systems, ceremonial and funerary monuments as well as later industrial remains
provides significant insights into successive changes in the pattern of land
use through time. Within the landscape of Bodmin Moor are many discrete plots
of land enclosed by stone walls or banks of stone and earth, most of which
date to the Bronze Age (c.2000-700 BC), though earlier and later examples also
exist. They were constructed as stock pens or as protected areas for crop
growing and were sometimes subdivided to accommodate animal shelters and hut
circle settlements for farmers or herders. The size and form of enclosures may
therefore vary considerably, depending on their particular function. Their
variation in form, longevity and relationship to other monument classes
provides important information on the diversity of social organisation and
farming practices among prehistoric communities. They are highly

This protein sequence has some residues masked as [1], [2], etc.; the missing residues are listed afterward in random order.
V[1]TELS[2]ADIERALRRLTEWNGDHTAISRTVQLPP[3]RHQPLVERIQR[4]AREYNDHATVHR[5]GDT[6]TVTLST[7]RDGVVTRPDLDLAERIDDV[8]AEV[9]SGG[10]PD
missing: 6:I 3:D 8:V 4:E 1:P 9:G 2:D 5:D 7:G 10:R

representative of their period and a substantial proportion of surviving
examples are worthy of protection.

This enclosure on Rillaton Moor and its incorporated and contained hut circles
have survived well, the only disturbance being small and well-defined breaks
in two parts of the enclosure wall. The monument has not been excavated and
will preserve contemporary deposits and land surfaces beneath the hill-wash
covering its western sides. Its proximity to other broadly contemporary hut
circles, enclosures, field systems and cairns on Rillaton Moor and Stowe's
Hill demonstrates well the pattern of land use during the Bronze Age.

Source: Historic England


Books and journals
Sharpe, A, The Minions Area Archaeological Survey and Management (Volume 2), (1989), 316,465
consulted 3/1991, amended by ADH 7/91, Carter, A./RCHME, amended from MPP visit, 1:2500 AP transcription, SX 2671,
consulted 3/1991, Carter, A./RCHME, 1:2500 AP transcription, SX 2671,
consulted 3/1991, Carter, A./RCHME, 1:2500 AP transcriptions, SX 2671 & SX 2672,
consulted 3/1991, Cornwall SMR entry for PRN 1415,

Source: Historic England